Okay, let’s get this out of the way: If you’re looking to recreate the singular reading experience you had with Ready Player One, to recapture that same magical feeling of wonder and awesomeness, you’re going to be disappointed with this book. Just, straight up.
Armada is not RPO. They have similarities, but there also a lot of differences, and those differences are going to cause a lot of people not to like this one very much. Them’s just the facts. RPO, as far as I’m concerned, is one of those once-in-a-lifetime reading experiences that even its author will have trouble topping. It’s this magical hybrid of wonder and pessimism, childhood and adulthood, games and real life, and it mixes the format of the quest story (which is about as generally of an enjoyable human story archetype you can get) with nerd culture and nostalgia in a way that appeals to vast swathes of people. And even if you didn’t get 100% of what was going on, most likely there’s something in that book for you to love.
Not so with Armada. Armada is niche, and not just because you really have to love sci-fi and/or video games to like it. In a lot of ways, Ready Player One sort of transcended Ernest Cline’s writing style. You could love that style or just think it’s okay and still have a really fun time reading that book. The story just takes over. With Armada, though, if you don’t like Cline’s style, you’re probably not going to like the book. He uses pop culture references as emotional shorthand, his characters here are a bit on the flimsy side, and his writing is focused more on the action side of the story than the emotion. He also errs more on the side of passionate than clever. I’m totally okay with all of that, for the record.
Well, okay, Ashley, what about the actual book? Short answer is that it’s a meta-homage to science fiction and video games, and I had a really fun time reading it.
It’s about a kid named Zack whose status as an elite gamer earns him a position in the real-life fight against aliens, and if that sounds like The Last Starfighter or Ender’s Game, that’s very much on purpose. There are really two twists that Cline brings to the story, though. (Spoilers?) 1: The universe of Armada is really our universe, meaning all of our pop culture is their pop culture. Zack and his friends and family have all seen The Last Starfighter. In fact, that’s the entire point of the book. Serious premise SPOILERS here, you’ve been warned: The book posits that the influx of science fiction in all its forms was a conscious effort by the part of a shadowy organization in order to emotionally prepare the world for the imminent arrival of alien life, and not only that, but of the war that alien life has promised. Starting with Star Wars, all the way up to the latest edition of the Armada video game, which Zack plays in the very first chapter, it’s all designed not only to emotionally prepare people, but to train them to fight. Which brings me to the second thing Cline does a little differently, and which apparently was the actual inspiration behind writing the book. 2: He’d never seen a sci-fi film or book that used drones as weapons, which he says now kind of blows his mind. Why wouldn’t you use drones to fight your battles as an invading enemy? Why risk your actual bodies when you could . . . not?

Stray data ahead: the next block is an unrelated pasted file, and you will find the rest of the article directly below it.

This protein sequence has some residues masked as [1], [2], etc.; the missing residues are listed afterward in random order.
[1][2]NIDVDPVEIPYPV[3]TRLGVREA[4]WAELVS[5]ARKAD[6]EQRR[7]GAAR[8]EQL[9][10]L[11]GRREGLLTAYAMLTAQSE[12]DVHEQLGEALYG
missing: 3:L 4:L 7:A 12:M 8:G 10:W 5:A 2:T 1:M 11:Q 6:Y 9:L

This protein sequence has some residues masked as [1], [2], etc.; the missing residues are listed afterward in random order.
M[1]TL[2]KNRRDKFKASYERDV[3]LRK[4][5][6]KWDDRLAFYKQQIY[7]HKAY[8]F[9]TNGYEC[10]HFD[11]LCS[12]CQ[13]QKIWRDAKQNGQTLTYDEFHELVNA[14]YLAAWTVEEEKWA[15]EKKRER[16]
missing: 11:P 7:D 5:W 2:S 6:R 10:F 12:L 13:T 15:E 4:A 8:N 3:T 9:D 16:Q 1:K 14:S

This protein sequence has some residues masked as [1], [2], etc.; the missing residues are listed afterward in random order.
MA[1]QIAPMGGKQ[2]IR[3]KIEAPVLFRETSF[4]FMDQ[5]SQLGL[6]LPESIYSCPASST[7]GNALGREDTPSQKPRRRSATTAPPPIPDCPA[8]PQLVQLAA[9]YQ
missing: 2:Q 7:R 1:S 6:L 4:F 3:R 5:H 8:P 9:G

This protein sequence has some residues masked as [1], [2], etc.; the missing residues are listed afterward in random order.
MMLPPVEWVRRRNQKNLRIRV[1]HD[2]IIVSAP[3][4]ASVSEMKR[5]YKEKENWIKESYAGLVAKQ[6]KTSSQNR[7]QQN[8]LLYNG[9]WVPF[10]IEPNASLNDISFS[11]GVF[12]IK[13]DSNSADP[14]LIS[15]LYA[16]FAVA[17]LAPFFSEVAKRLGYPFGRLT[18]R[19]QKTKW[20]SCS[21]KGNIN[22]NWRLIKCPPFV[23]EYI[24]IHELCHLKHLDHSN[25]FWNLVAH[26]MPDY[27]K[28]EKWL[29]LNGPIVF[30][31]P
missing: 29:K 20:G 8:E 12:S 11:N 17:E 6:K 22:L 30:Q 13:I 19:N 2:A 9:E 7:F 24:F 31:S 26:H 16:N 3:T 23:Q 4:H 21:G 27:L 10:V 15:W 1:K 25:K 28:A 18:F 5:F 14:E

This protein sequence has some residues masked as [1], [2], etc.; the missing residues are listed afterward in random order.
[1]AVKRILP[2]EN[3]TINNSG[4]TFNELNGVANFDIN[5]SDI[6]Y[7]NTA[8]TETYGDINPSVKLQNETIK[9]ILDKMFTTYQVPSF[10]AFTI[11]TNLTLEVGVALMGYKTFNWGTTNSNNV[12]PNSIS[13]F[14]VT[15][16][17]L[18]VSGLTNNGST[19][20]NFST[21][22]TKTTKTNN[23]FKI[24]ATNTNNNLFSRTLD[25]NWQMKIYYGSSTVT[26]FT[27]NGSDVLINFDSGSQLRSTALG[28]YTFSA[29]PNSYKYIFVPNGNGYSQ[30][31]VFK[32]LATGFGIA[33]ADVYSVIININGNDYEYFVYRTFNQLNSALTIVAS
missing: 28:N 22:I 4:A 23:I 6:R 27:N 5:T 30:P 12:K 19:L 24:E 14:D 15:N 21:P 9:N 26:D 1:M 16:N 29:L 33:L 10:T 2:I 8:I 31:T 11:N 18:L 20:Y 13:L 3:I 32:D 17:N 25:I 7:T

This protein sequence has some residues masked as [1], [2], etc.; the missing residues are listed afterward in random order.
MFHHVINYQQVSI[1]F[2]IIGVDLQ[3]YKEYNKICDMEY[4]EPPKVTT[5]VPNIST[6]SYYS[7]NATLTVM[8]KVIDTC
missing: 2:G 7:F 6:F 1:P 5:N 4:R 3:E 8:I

Probably my two favorite things about this book were the ways that Zack (and thus Cline) kept pointing out all the sci-fi tropes he could, and explaining why they made no sense, and then actually making that an important part of the plot. I also really loved the relationship between Zack and his parents (his dad having died when he was a baby). SPOILERS highlight to read: Except his dad isn’t dead, he’s been in hiding and fighting the war, and Zack gets the chance to get to know him in the second part of this book.
But with that said, there was one thing that didn’t sit quite right with me about this. For one, the resolution to the mystery of his father’s death, SPOILER: I thought it was cruel for Cline to bring back Zack’s father, reunite him with his family, have him save the world by almost dying, and then just when you think he’s safe, he actually dies. And not only that, he dies for no actual reason I could see in the plot. His death was completely unnecessary and really kind of pissed me off, especially when we find out that he just so happened to knock up Zack’s mom in their one day reunion. He should have kept him alive. The book in general was a bit more brutal than I was expecting, but I could deal with most of it, because most of it made sense for the story.
All in all, Cline is still one of my favorite authors. Even if he never again writes something that I love so unreservedly as I love Ready Player One, he still writes fun, nerdy stories like no one else in the business right now. I will read anything he sees fit to write.